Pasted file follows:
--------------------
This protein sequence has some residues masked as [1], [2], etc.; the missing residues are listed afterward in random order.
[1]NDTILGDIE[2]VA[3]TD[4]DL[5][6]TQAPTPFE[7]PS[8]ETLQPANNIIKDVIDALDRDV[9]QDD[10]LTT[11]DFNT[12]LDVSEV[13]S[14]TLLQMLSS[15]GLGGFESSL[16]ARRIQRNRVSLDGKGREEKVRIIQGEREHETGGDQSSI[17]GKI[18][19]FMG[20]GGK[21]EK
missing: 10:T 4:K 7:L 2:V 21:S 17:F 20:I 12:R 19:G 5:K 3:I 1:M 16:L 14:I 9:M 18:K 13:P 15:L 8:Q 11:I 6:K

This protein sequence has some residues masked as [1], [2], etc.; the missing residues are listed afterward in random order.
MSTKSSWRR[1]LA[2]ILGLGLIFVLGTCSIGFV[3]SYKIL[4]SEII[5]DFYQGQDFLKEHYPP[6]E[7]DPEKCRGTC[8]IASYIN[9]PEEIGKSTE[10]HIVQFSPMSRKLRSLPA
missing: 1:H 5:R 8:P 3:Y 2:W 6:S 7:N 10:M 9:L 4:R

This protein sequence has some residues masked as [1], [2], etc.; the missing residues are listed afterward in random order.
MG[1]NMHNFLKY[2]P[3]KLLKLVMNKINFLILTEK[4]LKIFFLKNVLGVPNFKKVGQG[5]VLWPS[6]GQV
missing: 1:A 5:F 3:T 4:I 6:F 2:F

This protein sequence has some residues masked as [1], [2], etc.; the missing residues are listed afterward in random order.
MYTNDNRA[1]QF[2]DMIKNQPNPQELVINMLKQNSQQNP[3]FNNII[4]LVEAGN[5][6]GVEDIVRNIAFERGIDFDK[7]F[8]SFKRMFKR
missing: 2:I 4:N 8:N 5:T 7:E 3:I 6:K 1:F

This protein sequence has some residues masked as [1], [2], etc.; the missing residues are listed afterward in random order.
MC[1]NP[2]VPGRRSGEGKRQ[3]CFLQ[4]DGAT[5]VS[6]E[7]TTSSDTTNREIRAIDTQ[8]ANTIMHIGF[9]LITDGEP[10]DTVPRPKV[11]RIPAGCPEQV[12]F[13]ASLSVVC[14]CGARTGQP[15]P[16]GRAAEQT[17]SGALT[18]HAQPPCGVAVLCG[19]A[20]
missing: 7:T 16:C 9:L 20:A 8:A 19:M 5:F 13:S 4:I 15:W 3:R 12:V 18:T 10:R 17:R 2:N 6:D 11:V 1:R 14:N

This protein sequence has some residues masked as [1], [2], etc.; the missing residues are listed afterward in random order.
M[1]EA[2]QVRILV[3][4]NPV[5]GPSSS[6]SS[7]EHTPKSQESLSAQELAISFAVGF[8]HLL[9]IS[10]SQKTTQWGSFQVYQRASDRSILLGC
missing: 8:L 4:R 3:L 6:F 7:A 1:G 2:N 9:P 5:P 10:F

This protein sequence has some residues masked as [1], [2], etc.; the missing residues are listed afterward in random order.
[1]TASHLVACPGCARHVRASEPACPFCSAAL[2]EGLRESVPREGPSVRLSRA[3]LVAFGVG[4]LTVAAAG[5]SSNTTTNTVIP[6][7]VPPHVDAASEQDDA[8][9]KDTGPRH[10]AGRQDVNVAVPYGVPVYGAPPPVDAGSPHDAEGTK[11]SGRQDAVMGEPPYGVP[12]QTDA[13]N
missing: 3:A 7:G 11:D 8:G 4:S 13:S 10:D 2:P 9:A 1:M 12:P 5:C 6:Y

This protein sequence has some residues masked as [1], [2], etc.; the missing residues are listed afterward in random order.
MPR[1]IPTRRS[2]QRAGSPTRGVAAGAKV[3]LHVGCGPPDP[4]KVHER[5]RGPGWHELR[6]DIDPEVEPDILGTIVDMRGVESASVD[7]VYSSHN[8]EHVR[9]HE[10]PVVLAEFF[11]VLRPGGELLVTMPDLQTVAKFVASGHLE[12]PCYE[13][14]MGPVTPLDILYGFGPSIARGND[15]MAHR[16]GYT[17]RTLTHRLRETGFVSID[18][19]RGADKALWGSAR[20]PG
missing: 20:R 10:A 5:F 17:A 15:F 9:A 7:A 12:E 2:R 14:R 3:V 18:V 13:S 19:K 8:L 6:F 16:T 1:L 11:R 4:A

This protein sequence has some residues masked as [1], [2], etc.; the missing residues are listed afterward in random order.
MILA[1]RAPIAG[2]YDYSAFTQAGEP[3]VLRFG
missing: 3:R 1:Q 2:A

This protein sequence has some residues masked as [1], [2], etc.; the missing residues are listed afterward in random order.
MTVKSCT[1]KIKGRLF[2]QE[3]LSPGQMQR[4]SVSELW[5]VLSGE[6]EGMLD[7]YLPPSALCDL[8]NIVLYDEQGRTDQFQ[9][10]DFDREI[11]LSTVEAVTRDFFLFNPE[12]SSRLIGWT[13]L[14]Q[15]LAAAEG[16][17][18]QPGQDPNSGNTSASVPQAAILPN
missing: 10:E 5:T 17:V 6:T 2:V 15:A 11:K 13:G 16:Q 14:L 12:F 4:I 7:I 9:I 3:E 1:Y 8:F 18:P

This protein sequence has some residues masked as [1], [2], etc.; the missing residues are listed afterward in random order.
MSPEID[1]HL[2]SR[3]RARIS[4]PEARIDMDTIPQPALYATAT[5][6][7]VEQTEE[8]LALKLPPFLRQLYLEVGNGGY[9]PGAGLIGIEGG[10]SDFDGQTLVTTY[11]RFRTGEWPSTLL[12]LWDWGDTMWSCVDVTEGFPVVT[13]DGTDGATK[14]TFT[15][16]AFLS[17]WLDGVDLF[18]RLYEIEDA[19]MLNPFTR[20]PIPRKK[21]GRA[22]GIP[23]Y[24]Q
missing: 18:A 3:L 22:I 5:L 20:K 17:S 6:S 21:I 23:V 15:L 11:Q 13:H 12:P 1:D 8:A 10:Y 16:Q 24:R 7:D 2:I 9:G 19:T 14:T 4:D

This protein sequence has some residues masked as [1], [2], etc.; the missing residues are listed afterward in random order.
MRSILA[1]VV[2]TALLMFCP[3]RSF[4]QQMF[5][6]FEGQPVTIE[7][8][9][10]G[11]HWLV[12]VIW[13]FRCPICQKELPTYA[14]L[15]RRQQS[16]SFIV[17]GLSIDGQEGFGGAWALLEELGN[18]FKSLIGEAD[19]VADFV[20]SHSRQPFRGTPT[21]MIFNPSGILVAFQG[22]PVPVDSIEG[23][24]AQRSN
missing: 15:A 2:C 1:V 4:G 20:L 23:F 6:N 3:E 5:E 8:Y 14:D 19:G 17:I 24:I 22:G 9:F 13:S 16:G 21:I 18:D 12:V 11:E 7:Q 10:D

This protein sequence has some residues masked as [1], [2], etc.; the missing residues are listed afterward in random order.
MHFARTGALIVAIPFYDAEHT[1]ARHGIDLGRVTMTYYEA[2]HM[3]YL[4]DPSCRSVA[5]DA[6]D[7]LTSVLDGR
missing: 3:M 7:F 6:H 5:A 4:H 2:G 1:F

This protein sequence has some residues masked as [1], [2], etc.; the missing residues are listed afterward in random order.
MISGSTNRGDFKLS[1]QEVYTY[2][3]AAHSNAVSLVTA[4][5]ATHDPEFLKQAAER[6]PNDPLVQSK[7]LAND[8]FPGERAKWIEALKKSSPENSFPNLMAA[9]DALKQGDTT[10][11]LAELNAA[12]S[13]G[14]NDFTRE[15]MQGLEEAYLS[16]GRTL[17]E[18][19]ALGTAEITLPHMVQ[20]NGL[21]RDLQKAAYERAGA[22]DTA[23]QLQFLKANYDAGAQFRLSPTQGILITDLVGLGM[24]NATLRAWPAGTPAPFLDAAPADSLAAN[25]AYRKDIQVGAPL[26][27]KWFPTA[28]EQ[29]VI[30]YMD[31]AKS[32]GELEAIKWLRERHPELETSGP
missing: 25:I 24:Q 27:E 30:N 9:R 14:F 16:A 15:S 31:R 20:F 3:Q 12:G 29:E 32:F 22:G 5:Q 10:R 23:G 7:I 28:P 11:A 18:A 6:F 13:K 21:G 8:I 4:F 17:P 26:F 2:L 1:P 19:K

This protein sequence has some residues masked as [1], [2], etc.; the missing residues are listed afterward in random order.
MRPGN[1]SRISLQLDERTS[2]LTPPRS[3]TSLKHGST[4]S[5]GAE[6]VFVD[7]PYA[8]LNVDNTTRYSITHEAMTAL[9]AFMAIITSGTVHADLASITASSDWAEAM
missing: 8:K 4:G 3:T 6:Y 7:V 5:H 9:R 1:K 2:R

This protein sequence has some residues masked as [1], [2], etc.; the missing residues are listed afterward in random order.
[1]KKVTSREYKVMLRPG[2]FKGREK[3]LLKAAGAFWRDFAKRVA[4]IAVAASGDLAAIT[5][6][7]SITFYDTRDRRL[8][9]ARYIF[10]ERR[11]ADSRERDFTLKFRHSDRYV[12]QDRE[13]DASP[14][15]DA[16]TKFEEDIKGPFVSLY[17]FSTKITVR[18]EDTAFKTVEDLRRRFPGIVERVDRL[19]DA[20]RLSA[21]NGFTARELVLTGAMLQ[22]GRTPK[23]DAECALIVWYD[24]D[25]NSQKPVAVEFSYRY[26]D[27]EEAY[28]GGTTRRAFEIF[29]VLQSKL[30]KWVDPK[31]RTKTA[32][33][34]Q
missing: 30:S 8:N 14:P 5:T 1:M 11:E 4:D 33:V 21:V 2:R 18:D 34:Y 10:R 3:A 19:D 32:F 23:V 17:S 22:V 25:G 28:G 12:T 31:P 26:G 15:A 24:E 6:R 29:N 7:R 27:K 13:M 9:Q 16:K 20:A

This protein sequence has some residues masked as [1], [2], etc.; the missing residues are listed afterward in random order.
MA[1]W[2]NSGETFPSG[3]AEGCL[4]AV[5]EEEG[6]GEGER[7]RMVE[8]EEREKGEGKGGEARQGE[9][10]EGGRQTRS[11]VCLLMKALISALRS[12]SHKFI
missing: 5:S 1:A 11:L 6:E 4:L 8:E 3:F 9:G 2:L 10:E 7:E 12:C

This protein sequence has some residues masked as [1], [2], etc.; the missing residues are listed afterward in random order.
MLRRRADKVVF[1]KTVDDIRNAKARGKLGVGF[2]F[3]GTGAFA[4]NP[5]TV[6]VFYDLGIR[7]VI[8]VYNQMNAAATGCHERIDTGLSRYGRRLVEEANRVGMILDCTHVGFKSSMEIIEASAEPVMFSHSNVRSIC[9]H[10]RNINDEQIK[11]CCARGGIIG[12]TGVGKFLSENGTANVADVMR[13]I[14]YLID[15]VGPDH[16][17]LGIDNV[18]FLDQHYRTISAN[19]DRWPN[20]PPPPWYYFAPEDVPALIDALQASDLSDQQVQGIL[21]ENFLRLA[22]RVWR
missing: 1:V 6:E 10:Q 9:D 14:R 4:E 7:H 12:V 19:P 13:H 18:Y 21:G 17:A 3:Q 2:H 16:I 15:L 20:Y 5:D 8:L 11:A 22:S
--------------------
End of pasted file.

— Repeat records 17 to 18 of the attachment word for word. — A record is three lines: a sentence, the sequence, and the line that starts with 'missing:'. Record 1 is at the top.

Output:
This protein sequence has some residues masked as [1], [2], etc.; the missing residues are listed afterward in random order.
MA[1]W[2]NSGETFPSG[3]AEGCL[4]AV[5]EEEG[6]GEGER[7]RMVE[8]EEREKGEGKGGEARQGE[9][10]EGGRQTRS[11]VCLLMKALISALRS[12]SHKFI
missing: 5:S 1:A 11:L 6:E 4:L 8:E 3:F 9:G 2:L 10:E 7:E 12:C

This protein sequence has some residues masked as [1], [2], etc.; the missing residues are listed afterward in random order.
MLRRRADKVVF[1]KTVDDIRNAKARGKLGVGF[2]F[3]GTGAFA[4]NP[5]TV[6]VFYDLGIR[7]VI[8]VYNQMNAAATGCHERIDTGLSRYGRRLVEEANRVGMILDCTHVGFKSSMEIIEASAEPVMFSHSNVRSIC[9]H[10]RNINDEQIK[11]CCARGGIIG[12]TGVGKFLSENGTANVADVMR[13]I[14]YLID[15]VGPDH[16][17]LGIDNV[18]FLDQHYRTISAN[19]DRWPN[20]PPPPWYYFAPEDVPALIDALQASDLSDQQVQGIL[21]ENFLRLA[22]RVWR
missing: 1:V 6:E 10:Q 9:D 14:R 4:E 7:H 12:V 19:P 13:H 18:Y 21:G 17:A 3:Q 2:H 16:I 15:L 20:Y 5:D 8:L 11:A 22:S